British employees in the Czech Republic on the rise following Brexit vote

Britons make up only about 1% of the foreign workforce in the Czech Republic, but they are growing faster than others

Raymond Johnston

Written by Raymond Johnston Published on 28.01.2020 10:43:34 (updated on 28.01.2020) Reading time: 2 minutes

The number of workers from Britain in the Czech Republic has increased. Compared to June 2016, when the United Kingdom voted to leave the EU, the number of British employees has risen by more than one-third. The number of Britons who decided to live in the Czech Republic permanently has increased by 55 percent, according to statistics from the Labor Office and the Ministry of the Interior.

The Czech Republic passed a law last spring which, in the case of Brexit without agreement, guarantees Britons the same treatment as other EU people until the end of the year.  The Withdrawal Agreement, signed January 24 but not yet ratified by the EU, guarantees the rights of British citizens lawfully residing in the EU as of December 31, 2020.

At the end of 2019 according to data from the Ministry of the Interior, 8,332 people from Britain lived in the Czech Republic and 2,666 of them had their permanent residence In June 2016, some 6,111 British and British residents lived in the Czech Republic, with 1,716 having permanent residence.

The number of Britons is rising faster than the number of immigrants from other Western European countries. In the Czech Republic the numbers of French and Germans, for example, are rising, but more slowly, and a smaller proportion of them have permanent residence in the Czech Republic.

TIP: A Brexit Town Hall meeting will be held on January 30, 2020 for UK nationals in Prague. Representatives of the British Embassy in Prague will be onhand to give an update on UK Nationals’ rights and the Withdrawal Agreement, followed by a Q&A session. See event details here.

There are also more British employees in the Czech Republic, according to the Labor Office. In June 2016, officials registered 3,277, and at the end of last year that rose to 4,464.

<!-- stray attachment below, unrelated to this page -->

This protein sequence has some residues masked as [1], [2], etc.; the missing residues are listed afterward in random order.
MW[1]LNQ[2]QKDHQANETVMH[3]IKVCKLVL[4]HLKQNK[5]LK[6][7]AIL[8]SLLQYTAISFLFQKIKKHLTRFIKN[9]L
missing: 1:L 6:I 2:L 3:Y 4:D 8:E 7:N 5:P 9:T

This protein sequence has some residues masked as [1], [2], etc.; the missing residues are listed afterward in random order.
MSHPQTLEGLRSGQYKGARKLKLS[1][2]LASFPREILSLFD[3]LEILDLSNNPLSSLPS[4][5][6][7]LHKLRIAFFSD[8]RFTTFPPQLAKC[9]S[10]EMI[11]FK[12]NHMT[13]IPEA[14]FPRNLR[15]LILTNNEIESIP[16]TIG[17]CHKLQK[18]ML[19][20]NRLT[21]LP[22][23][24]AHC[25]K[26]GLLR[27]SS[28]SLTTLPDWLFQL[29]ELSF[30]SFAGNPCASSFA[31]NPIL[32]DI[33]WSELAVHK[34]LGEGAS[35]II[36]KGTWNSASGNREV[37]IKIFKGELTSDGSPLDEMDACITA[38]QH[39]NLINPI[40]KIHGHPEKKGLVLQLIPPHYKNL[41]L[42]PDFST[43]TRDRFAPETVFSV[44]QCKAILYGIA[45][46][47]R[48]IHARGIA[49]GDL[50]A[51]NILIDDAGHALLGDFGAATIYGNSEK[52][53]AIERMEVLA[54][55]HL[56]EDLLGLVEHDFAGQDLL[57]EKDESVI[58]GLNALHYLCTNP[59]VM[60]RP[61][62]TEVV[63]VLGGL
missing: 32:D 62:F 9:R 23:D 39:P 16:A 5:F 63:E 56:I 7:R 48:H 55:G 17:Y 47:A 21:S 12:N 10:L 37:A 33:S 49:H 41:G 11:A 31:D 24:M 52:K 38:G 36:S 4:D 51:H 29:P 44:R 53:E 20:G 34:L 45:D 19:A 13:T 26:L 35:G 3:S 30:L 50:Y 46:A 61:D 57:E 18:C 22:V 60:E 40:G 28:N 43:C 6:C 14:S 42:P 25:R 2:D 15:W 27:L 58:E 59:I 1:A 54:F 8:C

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People from Britain make up only a fraction of the foreign workforce in the Czech Republic. They represent about 1% percent of EU workers and about 0.7% of all foreign workers.

The reason for greater interest in the Czech Republic in recent years may be not only the good Czech economic conditions and living conditions but also the local growing English-speaking community, according to the Czech News Agency.

Until the end of this year, British citizens only need their ID card or passport. If they want to stay longer than 30 days, they should report to the Foreign Police. They can then apply for a temporary or permanent permit for a longer stay.

Permanent residence is granted after five years of living in the Czech Republic. A temporary residence permit can be obtained if a person has been in the Czech Republic for more than three months.

Foreigners from countries outside the EU-28 need permission to stay and work. Upon arrival in the Czech Republic, they must report to the Foreign Police within three days. They can also apply for a permanent residence permit after five years of life in the Czech Republic, but they must pass an examination in Czech, have a living and have enough money to live on.

Britain is scheduled to formally leave the EU on January 31, but 11 months of negotiations are expected to follow to reach an agreement on trade, aviation rules, fishing rights, and other issues. The transition period will end December 31, 2020.

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